In 1995, a twelve-year-old Denise excitedly gazes at women in music videos and rebels against her mother’s wishes for her to wear a white dress, sitting herself down at the dinner table wearing baggy trousers, a striped shirt and baseball cap, telling her mum that the dress ‘didn’t fit right’. In 1999, as teenagers, Denise came out to Dev, half-jokingly saying ‘I’m Lebanese’, hesitant and uncomfortable with using the word lesbian. Seven years later in 2006, Denise came out to her mother. In this later scene the setting has notably shifted from the domestic interior of the family home to a roadside diner, destabilising the heteronormative expectations of both space and sexuality. Her mother struggles with the news, viewing sexual orientation as a choice and questioning why Denise would add to the existing hardships she faced as a Black woman in a white-privilege and patriarchal society. Indeed, ‘Thanksgiving’ sheds light on these intersections. The setting of the dinner table allows topical conversation to flow throughout the years, from discussing the trial of O.J. Simpson in 1995 to racist police brutality in 2016 which they accompanied with an after dinner viewing of Do the Right Thing (Spike Lee, 1989). By doing so, the episode highlights the specific intersections of being Black and queer and a woman. A sequence of dialogue between teenaged Denise and Dev exemplifies how the episode articulates these intersections in a way which reflects Parsemain’s idea that television is a pedagogical tool for articulating queer issues and identities. Denise has just told Dev that she is gay: 

Dev: Are you gonna tell your mom?

Denise: Being gay isn’t something Black people love to talk about. 

Dev: Why? 

Denise: Some Black people think being gay is a choice. And when they find out that their kid is gay they try to figure out what they did wrong. 

Dev: Gay Martin is white, and his parents did the same thing.

Denise: Yeah, but it’s more intense for Black folks. Everything is a contest for us. And your kids are like trophies. Me being gay is like tarnishing your trophy. 

In this short dialogue exchange, Denise explains to viewers as well as Dev how race and sexuality intersect and interact. 

For such a short amount of time that the episode is granted (35 minutes) it achieves the articulation of queerness in a complex and contemporary way. For her writing efforts, Waithe was awarded the ‘Outstanding Writing for a Comedy Series’ at the Primetime Emmy Awards, being the first Black woman to do so. In their book The Serious Role of Comedy in Social Justice (2019), Caty Borum Chattoo and Lauren Feldman pinpoint ‘Thanksgiving’ as ‘a noteworthy cultural moment’ (Chattoo and Feldman, 2019: 16), noting that ‘the story itself […] was not a typical TV portrait seen in years past’ (16).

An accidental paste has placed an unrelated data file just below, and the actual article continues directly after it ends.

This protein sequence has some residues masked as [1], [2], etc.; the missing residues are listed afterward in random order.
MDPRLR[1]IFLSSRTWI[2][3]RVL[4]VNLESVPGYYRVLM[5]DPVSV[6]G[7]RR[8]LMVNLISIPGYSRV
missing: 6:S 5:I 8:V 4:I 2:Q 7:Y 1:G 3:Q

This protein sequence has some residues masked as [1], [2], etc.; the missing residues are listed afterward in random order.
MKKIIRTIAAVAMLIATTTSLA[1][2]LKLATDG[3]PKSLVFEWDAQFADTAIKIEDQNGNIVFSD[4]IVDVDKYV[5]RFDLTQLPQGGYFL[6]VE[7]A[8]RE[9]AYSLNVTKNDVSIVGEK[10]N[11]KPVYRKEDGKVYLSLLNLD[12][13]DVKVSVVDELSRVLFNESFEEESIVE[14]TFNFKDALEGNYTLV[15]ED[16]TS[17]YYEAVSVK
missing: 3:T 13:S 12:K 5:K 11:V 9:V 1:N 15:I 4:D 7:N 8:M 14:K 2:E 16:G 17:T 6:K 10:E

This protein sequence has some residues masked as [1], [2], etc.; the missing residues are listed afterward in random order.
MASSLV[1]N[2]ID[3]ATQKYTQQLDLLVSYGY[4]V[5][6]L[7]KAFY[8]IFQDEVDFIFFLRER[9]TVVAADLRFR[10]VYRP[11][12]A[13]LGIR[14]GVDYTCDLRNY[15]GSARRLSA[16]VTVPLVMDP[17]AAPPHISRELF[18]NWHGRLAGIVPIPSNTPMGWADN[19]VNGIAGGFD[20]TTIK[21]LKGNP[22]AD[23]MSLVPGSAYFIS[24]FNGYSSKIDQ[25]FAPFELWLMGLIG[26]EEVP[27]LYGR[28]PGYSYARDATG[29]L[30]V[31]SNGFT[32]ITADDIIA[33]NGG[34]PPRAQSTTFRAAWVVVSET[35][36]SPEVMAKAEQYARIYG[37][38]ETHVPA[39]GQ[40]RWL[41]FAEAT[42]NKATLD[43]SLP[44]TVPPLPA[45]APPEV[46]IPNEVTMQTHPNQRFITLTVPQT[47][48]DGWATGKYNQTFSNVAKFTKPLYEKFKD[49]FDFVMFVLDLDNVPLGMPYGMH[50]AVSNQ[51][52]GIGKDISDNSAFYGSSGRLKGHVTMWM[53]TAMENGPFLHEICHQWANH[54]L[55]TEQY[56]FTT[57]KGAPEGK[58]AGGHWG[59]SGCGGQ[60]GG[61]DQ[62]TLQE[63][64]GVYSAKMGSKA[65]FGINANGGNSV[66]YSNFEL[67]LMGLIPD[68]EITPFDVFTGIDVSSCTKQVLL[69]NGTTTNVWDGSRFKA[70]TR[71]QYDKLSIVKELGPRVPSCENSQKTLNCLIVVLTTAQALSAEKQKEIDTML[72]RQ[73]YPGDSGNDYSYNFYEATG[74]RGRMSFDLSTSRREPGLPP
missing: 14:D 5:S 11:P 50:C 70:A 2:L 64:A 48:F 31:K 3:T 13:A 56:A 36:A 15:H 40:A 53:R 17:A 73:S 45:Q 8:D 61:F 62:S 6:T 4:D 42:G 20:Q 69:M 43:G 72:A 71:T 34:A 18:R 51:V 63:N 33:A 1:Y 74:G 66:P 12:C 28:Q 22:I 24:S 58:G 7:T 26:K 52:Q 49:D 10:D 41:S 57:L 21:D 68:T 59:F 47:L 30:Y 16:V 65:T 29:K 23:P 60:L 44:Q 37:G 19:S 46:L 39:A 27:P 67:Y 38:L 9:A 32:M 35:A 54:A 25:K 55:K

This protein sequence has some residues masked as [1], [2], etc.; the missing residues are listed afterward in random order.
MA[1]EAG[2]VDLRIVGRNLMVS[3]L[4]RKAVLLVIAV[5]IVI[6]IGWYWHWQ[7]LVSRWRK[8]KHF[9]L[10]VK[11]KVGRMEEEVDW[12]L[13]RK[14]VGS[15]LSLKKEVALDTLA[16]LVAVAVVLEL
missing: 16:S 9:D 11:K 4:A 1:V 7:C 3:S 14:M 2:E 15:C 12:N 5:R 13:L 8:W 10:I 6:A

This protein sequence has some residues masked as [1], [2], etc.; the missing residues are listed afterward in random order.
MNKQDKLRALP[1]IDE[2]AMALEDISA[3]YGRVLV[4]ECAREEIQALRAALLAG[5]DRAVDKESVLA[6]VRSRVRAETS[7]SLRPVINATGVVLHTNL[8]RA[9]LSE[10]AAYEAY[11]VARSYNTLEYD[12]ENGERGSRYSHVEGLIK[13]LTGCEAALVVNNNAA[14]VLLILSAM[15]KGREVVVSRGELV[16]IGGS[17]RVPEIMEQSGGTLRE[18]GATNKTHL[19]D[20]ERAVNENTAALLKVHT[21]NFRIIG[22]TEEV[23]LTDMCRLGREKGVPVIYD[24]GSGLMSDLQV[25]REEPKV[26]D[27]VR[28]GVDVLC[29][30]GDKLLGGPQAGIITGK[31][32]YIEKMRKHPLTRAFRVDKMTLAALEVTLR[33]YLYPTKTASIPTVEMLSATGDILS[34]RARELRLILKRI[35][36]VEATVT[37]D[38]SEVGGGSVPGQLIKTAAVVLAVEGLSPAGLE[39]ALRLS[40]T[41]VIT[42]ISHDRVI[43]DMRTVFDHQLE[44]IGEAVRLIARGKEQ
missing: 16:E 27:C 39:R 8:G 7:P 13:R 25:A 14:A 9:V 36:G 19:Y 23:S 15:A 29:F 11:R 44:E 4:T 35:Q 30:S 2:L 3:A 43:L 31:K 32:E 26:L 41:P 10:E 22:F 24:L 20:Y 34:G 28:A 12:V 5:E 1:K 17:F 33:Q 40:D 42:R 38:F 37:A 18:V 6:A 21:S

There is also a certain significance to the episode’s ending. Catherine has struggled to understand her daughter which has caused a visible strain in their relationship. When she thinks she has wrapped her head around Denise’s sexuality she squirms and lashes out when Denise brings her girlfriend, Michelle (Ebony Obsidian), over one year for Thanksgiving dinner. By 2017, however, a tender moment between Catherine and Denise in the kitchen gives audiences a hopeful stopping point. After having a light-hearted conversation with Michelle, Catherine quietly states that she thinks it will be a lovely Thanksgiving. She takes Denise’s hand and says, ‘I’m happy for you’. The episode ends with an overhead shot of the family around the table. They laugh over memories of Denise and Dev as teenagers attempting to hide their weed and they join hands to say grace. The episode is strengthened by the poignant note it ends on and the comedic approach to the storytelling. As Chattoo and Feldman argue, ‘comedy is both a product of and contributor to a changing information and entertainment environment – and a cultural moment characterised by social justice upheaval’ (Chattoo and Feldman, 2019: 18). ’Thanksgiving’ succeeds in being both comedic entertainment and a pedagogical text of social justice. 

 ‘Does anyone know an actual bisexual?’ : The Bisexual

Just as Feel Good and ‘Thanksgiving’ use comedy to explore significant themes and issues around queerness, The Bisexual (2018) takes a similar approach. Desiree Akhaven – known more broadly for directing Appropriate Behaviour (2014) and The Miseducation of Cameron Post (2018)- wrote, directed, and starred in the series. Like Feel Good, it has six episodes in thirty minute instalments and currently has one season with no current evidence that it will be renewed for a second season (although due to the critical acclaim this is looking more likely for Feel Good). In The Bisexual, Akhaven plays Leila, an Iranian-American woman living in London who ends a ten year relationship with her partner Sadie (Maxine Peake) when she proposes to her. The London setting was adopted into the programme after the script had been pitched by Akhaven to major U.S networks, ‘all of whom passed, offering excuses that they already had a gay series, or a series starring a brown woman, or Transparent…although “nobody had a Middle Eastern show”’ (Filippo, 2019: 1003). The rejection of the script is a potent reminder that although there is increasing representation of queer people and stories in television, there are still major barriers to the limited amount of space those stories are being allowed to occupy and resistance by those in positions of power to allow intersectional storytelling i.e. by suggesting that a series revolves around someone who is queer or a person of colour.